ScienceDaily: Science & Society News

8 dagen geleden


Text only:


ScienceDaily: Science & Society News


Exploring a world without food animals
More-severe climate model predictions could be the most accurate
United States has lost dominance in highly intense, ultrafast laser technology to Europe and Asia, new report finds
Psychosis incidence highly variable internationally
New methods of tracking hospital nurses could help make workflow more efficient
Research finds new ways to fight the opioid crisis
Alarming amounts of noise demand ways to silence noisy hospital environments
Disorders of the voice can affect a politician's success
What gave early New Orleans jazz clarinets their unique sound?
New hope for waitlisted patients addicted to opioids
Diesel vehicles in oil sands operations contribute to regional pollution
Screening has had 'little impact' on falling breast cancer deaths in the Netherlands, study suggests
Sexual harassment on the job still carries large impact, study shows


Exploring a world without food animals



Posted: 06 Dec 2017 07:22 PM PST


What would happen if U.S. farmers stopped producing animals for food and Americans went vegan? Some have called for a move in that direction to address increasing concerns about U.S. health, eating habits, and climate change. Researchers recently explored those questions and found surprising results.


More-severe climate model predictions could be the most accurate



Posted: 06 Dec 2017 10:22 AM PST


The climate models that project greater amounts of warming this century are the ones that best align with observations of the current climate, according to a article. Their findings suggest that the models used by the Intergovernmental Panel on Climate Change, on average, may be underestimating future warming.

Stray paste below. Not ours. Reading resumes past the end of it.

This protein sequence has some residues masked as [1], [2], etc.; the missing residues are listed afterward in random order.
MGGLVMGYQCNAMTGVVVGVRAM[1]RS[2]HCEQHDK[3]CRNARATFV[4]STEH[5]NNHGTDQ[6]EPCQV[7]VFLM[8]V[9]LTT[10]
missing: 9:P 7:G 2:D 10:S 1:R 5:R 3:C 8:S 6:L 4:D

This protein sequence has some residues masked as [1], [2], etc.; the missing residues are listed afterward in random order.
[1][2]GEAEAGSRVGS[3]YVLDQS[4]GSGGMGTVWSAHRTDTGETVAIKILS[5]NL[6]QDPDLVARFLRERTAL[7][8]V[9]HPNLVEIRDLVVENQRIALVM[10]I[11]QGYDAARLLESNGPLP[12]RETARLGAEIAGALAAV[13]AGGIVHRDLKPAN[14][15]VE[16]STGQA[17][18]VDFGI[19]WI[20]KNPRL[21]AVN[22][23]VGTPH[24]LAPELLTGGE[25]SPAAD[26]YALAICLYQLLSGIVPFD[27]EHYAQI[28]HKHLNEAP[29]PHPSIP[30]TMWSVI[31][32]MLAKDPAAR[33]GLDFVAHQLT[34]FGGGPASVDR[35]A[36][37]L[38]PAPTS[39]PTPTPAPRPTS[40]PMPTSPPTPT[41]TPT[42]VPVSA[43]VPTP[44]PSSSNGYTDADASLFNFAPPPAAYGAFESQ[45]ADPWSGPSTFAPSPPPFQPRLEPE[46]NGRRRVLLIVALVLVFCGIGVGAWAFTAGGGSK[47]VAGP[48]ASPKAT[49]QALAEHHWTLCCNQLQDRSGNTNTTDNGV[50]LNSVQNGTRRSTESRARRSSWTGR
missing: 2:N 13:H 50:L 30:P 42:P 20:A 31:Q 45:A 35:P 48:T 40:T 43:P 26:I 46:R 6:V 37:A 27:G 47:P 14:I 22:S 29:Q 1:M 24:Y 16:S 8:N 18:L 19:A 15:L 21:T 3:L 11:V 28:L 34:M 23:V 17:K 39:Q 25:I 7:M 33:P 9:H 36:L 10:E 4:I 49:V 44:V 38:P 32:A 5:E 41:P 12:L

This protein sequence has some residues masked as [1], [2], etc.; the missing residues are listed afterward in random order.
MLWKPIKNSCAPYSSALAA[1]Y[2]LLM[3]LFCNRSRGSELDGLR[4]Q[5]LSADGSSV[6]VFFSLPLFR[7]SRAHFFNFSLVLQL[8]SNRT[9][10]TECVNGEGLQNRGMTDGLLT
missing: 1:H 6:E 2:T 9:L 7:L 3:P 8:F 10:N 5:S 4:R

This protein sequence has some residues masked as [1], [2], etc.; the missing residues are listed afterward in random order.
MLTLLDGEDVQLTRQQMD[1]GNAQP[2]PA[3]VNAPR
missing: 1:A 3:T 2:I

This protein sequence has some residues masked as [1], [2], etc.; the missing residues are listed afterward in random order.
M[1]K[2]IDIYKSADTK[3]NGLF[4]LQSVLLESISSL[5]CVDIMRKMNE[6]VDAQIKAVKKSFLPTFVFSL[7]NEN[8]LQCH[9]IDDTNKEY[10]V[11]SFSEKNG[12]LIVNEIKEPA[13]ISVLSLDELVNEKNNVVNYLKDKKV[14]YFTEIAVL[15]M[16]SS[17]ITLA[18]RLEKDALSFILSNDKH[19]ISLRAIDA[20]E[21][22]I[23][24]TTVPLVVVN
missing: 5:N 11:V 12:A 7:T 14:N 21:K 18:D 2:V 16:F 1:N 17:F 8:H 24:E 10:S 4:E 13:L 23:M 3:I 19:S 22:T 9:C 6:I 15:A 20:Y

United States has lost dominance in highly intense, ultrafast laser technology to Europe and Asia, new report finds



Posted: 06 Dec 2017 09:26 AM PST


The U.S. is losing ground in a second laser revolution of highly intense, ultrafast lasers that have broad applications in manufacturing, medicine, and national security, says a new report. Currently, 80 percent to 90 percent of the high-intensity laser systems are overseas, and all of the highest power research lasers currently in construction or already built are overseas as well.


Psychosis incidence highly variable internationally



Posted: 06 Dec 2017 09:25 AM PST


Rates of psychosis can be close to eight times higher in some regions compared to others, finds a new study.


New methods of tracking hospital nurses could help make workflow more efficient



Posted: 06 Dec 2017 06:07 AM PST


Previous studies about nurse workflow have used time-motion study methods, which involve manually observing nurses in person or on video and then clocking how much time they spend on each task. Now, an engineer has developed a method for better tracking how nurses in an intensive care unit (ICU) spend their workday. Findings could help improve the health care delivery process in the ICU and could also be applied to other health care procedures.


Research finds new ways to fight the opioid crisis



Posted: 06 Dec 2017 06:06 AM PST